- The Washington Times - Tuesday, September 22, 2015

A wounded veteran and his service dog were finally able to head home Monday night after American Airlines initially refused to let them board a plane together.

Marine Corps Capt. Jason Haag and his dog Axel had flown American Airlines from Fredericksburg, Virginia, to Los Angles on Thursday for the American Humane Association Hero Dog Awards — where Axel had been recognized as the National Service Dog of the Year, a local ABC affiliate reported.

But on Sunday, Capt. Haag says the same airline didn’t let them fly back.

“It was extremely upsetting,” he told ABC. “It was disrespectful. If I wasn’t as far along in my recovery from PTSD, this would have set me back years. It would have put me back in my basement were I was three years ago.”

The marine served two tours of duty in Iraq and one in Afghanistan. A bullet to the leg earned him a Purple Heart. An IED explosion left him with PTSD and a traumatic brain injury, ABC reported.

In 2014, he told “The Today Show” that there’s “no doubt in my mind that if it wasn’t for Axel, I’d be 6 feet underground now,” The Daily Caller reported.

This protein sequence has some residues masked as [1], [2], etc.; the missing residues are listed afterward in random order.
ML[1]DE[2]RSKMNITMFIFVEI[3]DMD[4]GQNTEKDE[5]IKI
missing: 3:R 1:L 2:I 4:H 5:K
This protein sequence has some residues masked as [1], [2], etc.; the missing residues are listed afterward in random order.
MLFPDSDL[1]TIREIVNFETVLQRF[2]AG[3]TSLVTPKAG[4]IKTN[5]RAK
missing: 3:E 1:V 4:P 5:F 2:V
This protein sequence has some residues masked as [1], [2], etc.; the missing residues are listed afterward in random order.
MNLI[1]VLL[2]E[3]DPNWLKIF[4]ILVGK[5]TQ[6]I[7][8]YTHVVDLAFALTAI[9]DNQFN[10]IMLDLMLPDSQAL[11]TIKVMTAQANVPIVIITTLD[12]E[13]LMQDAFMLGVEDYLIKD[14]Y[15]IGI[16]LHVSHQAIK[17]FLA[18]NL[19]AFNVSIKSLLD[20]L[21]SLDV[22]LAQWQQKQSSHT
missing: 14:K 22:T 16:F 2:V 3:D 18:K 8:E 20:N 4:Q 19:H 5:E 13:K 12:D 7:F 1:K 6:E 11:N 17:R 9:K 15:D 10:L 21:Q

Mr. Haag said American Airlines wouldn’t allow him on the plane with Axel without the correct paperwork — even though he had flown that airline to get to Los Angeles. American Airlines‘ policy clearly states, “Service animals are welcome on all flights,” ABC reported.

“What do I want? We’d love an apology,” the marine said.

Minutes after that statement, ABC received an apology from American Airlines‘ Victoria Lupica: “We apologize to both Captain Haag and his family for the confusion with the travel plans, yesterday. Thank you, Captain Haag, for your service to your country. We are extremely proud to fly you, Axel and your family.”

Capt. Haag was scheduled to land at Reagan National Airport in Arlington, Virginia, Monday night.

He said this issue brings to light the need for a national service dog database, ABC reported.

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